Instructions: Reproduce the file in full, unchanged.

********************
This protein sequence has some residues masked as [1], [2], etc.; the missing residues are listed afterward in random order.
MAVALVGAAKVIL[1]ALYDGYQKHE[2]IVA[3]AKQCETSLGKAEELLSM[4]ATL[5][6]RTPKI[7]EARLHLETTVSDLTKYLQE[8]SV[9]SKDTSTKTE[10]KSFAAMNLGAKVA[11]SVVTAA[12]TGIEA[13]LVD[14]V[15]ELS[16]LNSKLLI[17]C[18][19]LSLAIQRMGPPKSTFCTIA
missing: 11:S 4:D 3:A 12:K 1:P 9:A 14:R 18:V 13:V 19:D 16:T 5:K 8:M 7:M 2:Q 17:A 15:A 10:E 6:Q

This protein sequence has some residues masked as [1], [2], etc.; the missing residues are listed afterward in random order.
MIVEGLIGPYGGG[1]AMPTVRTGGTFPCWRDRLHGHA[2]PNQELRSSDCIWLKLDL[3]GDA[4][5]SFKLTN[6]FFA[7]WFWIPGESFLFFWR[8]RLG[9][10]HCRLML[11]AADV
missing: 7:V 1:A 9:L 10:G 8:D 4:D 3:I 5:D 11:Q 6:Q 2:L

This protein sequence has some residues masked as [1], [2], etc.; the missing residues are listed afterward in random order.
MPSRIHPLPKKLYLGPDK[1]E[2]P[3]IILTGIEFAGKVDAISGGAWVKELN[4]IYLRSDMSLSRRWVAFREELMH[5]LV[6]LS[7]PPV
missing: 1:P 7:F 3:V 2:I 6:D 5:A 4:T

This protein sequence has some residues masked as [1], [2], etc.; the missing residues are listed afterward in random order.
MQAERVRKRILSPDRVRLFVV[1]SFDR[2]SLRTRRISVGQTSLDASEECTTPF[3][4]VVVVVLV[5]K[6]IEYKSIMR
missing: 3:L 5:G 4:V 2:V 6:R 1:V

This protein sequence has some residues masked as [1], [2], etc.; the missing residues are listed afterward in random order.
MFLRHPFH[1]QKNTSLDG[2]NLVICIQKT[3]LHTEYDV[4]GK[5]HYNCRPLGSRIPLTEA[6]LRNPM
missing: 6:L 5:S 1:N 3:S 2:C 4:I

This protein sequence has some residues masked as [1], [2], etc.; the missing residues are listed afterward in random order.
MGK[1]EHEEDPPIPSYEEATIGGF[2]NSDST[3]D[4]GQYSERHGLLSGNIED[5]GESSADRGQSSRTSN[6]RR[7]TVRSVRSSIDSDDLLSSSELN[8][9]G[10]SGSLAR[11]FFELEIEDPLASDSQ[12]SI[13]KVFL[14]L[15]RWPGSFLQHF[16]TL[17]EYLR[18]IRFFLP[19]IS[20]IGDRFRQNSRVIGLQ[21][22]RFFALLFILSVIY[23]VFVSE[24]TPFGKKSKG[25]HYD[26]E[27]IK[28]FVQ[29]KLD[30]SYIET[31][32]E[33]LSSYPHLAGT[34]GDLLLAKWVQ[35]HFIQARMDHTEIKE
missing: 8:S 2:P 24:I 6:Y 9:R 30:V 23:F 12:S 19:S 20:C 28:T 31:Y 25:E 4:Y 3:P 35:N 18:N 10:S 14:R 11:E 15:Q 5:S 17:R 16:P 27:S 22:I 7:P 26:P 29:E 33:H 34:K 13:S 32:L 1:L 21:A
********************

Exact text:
This protein sequence has some residues masked as [1], [2], etc.; the missing residues are listed afterward in random order.
MAVALVGAAKVIL[1]ALYDGYQKHE[2]IVA[3]AKQCETSLGKAEELLSM[4]ATL[5][6]RTPKI[7]EARLHLETTVSDLTKYLQE[8]SV[9]SKDTSTKTE[10]KSFAAMNLGAKVA[11]SVVTAA[12]TGIEA[13]LVD[14]V[15]ELS[16]LNSKLLI[17]C[18][19]LSLAIQRMGPPKSTFCTIA
missing: 11:S 4:D 3:A 12:K 1:P 9:A 14:R 18:V 13:V 19:D 16:T 5:K 8:M 7:M 2:Q 17:A 15:A 10:E 6:Q

This protein sequence has some residues masked as [1], [2], etc.; the missing residues are listed afterward in random order.
MIVEGLIGPYGGG[1]AMPTVRTGGTFPCWRDRLHGHA[2]PNQELRSSDCIWLKLDL[3]GDA[4][5]SFKLTN[6]FFA[7]WFWIPGESFLFFWR[8]RLG[9][10]HCRLML[11]AADV
missing: 7:V 1:A 9:L 10:G 8:D 4:D 3:I 5:D 11:Q 6:Q 2:L

This protein sequence has some residues masked as [1], [2], etc.; the missing residues are listed afterward in random order.
MPSRIHPLPKKLYLGPDK[1]E[2]P[3]IILTGIEFAGKVDAISGGAWVKELN[4]IYLRSDMSLSRRWVAFREELMH[5]LV[6]LS[7]PPV
missing: 1:P 7:F 3:V 2:I 6:D 5:A 4:T

This protein sequence has some residues masked as [1], [2], etc.; the missing residues are listed afterward in random order.
MQAERVRKRILSPDRVRLFVV[1]SFDR[2]SLRTRRISVGQTSLDASEECTTPF[3][4]VVVVVLV[5]K[6]IEYKSIMR
missing: 3:L 5:G 4:V 2:V 6:R 1:V

This protein sequence has some residues masked as [1], [2], etc.; the missing residues are listed afterward in random order.
MFLRHPFH[1]QKNTSLDG[2]NLVICIQKT[3]LHTEYDV[4]GK[5]HYNCRPLGSRIPLTEA[6]LRNPM
missing: 6:L 5:S 1:N 3:S 2:C 4:I

This protein sequence has some residues masked as [1], [2], etc.; the missing residues are listed afterward in random order.
MGK[1]EHEEDPPIPSYEEATIGGF[2]NSDST[3]D[4]GQYSERHGLLSGNIED[5]GESSADRGQSSRTSN[6]RR[7]TVRSVRSSIDSDDLLSSSELN[8][9]G[10]SGSLAR[11]FFELEIEDPLASDSQ[12]SI[13]KVFL[14]L[15]RWPGSFLQHF[16]TL[17]EYLR[18]IRFFLP[19]IS[20]IGDRFRQNSRVIGLQ[21][22]RFFALLFILSVIY[23]VFVSE[24]TPFGKKSKG[25]HYD[26]E[27]IK[28]FVQ[29]KLD[30]SYIET[31][32]E[33]LSSYPHLAGT[34]GDLLLAKWVQ[35]HFIQARMDHTEIKE
missing: 8:S 2:P 24:I 6:Y 9:R 30:V 23:F 12:S 19:S 20:C 28:T 31:Y 25:E 4:Y 3:P 35:N 18:N 10:S 14:R 11:E 15:Q 5:S 17:R 16:P 27:S 22:I 7:P 26:P 29:E 33:H 34:K 13:S 32:L 1:L 21:A